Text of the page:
For their study, they used Ivoclar Vivadent's IPS Empress CAD and IPS e.max CAD blocks. While the survival and success rates were good for both, one scored better, the researchers reported in the Journal of Prosthodontic Research (June 21, 2018).
"The success rate of e.max CAD veneers was significantly higher than Empress CAD veneers," the authors wrote.
The study was led by Farahnaz Nejatidanesha, a professor in the Dental Materials Research Center at the Isfahan University of Medical Sciences School of Dentistry in Isfahan, Iran.
The researchers wanted to test two types of ceramics for CAD/CAM technology to see how they held up in patients' mouths for 60 months. They initially thought there would be no clinically significant differences between the two veneers.
“The success rate of e.max CAD veneers was significantly higher than Empress CAD veneers.”
— Farahnaz Nejatidanesha and colleagues
The researchers placed 197 ceramic laminate veneers in 71 patients in a private practice (92 IPS Empress CAD and 105 IPS e.max CAD). The restorations were made using a Cerec AC with Cerec Bluecam unit (Dentsply Sirona).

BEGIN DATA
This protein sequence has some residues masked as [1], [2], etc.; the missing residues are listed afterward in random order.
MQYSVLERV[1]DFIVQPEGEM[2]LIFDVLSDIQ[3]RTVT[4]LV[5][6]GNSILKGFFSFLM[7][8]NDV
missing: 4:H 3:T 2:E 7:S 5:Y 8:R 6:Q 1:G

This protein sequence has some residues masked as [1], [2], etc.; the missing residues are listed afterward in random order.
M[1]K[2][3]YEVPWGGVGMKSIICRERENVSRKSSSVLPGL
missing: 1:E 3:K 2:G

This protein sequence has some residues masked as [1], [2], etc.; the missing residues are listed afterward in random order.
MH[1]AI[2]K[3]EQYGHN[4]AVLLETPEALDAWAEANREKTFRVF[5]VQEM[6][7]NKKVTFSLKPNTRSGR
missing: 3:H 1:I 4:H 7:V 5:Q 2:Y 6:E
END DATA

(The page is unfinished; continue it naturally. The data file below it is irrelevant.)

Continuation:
They measured the success and the survival of the blocks, along with their performance in terms of various features as measured by modified California Dental Association (CDA) criteria. The criteria generally have four categories: Alfa and Bravo as acceptable, and Charlie and Delta as not acceptable, but there were no Charlie and Delta results, save two fractures in IPS Empress CAD veneers.
The IPS e.max CAD veneers generally performed at a higher level after the five-year follow-up period, the researchers found. The results of the Alpha and Bravo categories are shown below:
|Comparison of 2 CAD/CAM blocks by CDA criteria after 5 years
|No probe catch
|Slight probe catch but no gap
|Chipping of porcelain that does not impair aesthetics or function and does not expose tooth structure
|Loss of retention
|Debonding, may be recemented
|Hypersensitivity disappearing after removal of the stimulus
The IPS e.max CAD veneers had better five-year survival (100% versus 97.8%) and success rates (100% versus 92.4%), the researchers reported.
High survival rate
The authors listed several study limitations, including the following:
- The results of this study were obtained from one private practice and cannot be generalized.
- The CAD/CAM blocks were selected according to the availability, and this nonrandomized selection may have influenced the results.
While the overall survival rate was high for both veneers, one had a higher success rate, the study authors noted.
"The evaluation of the quality of veneers using CDA criteria showed that all the restorations were acceptable except two fractured failed IPS Empress CAD veneers," they wrote.
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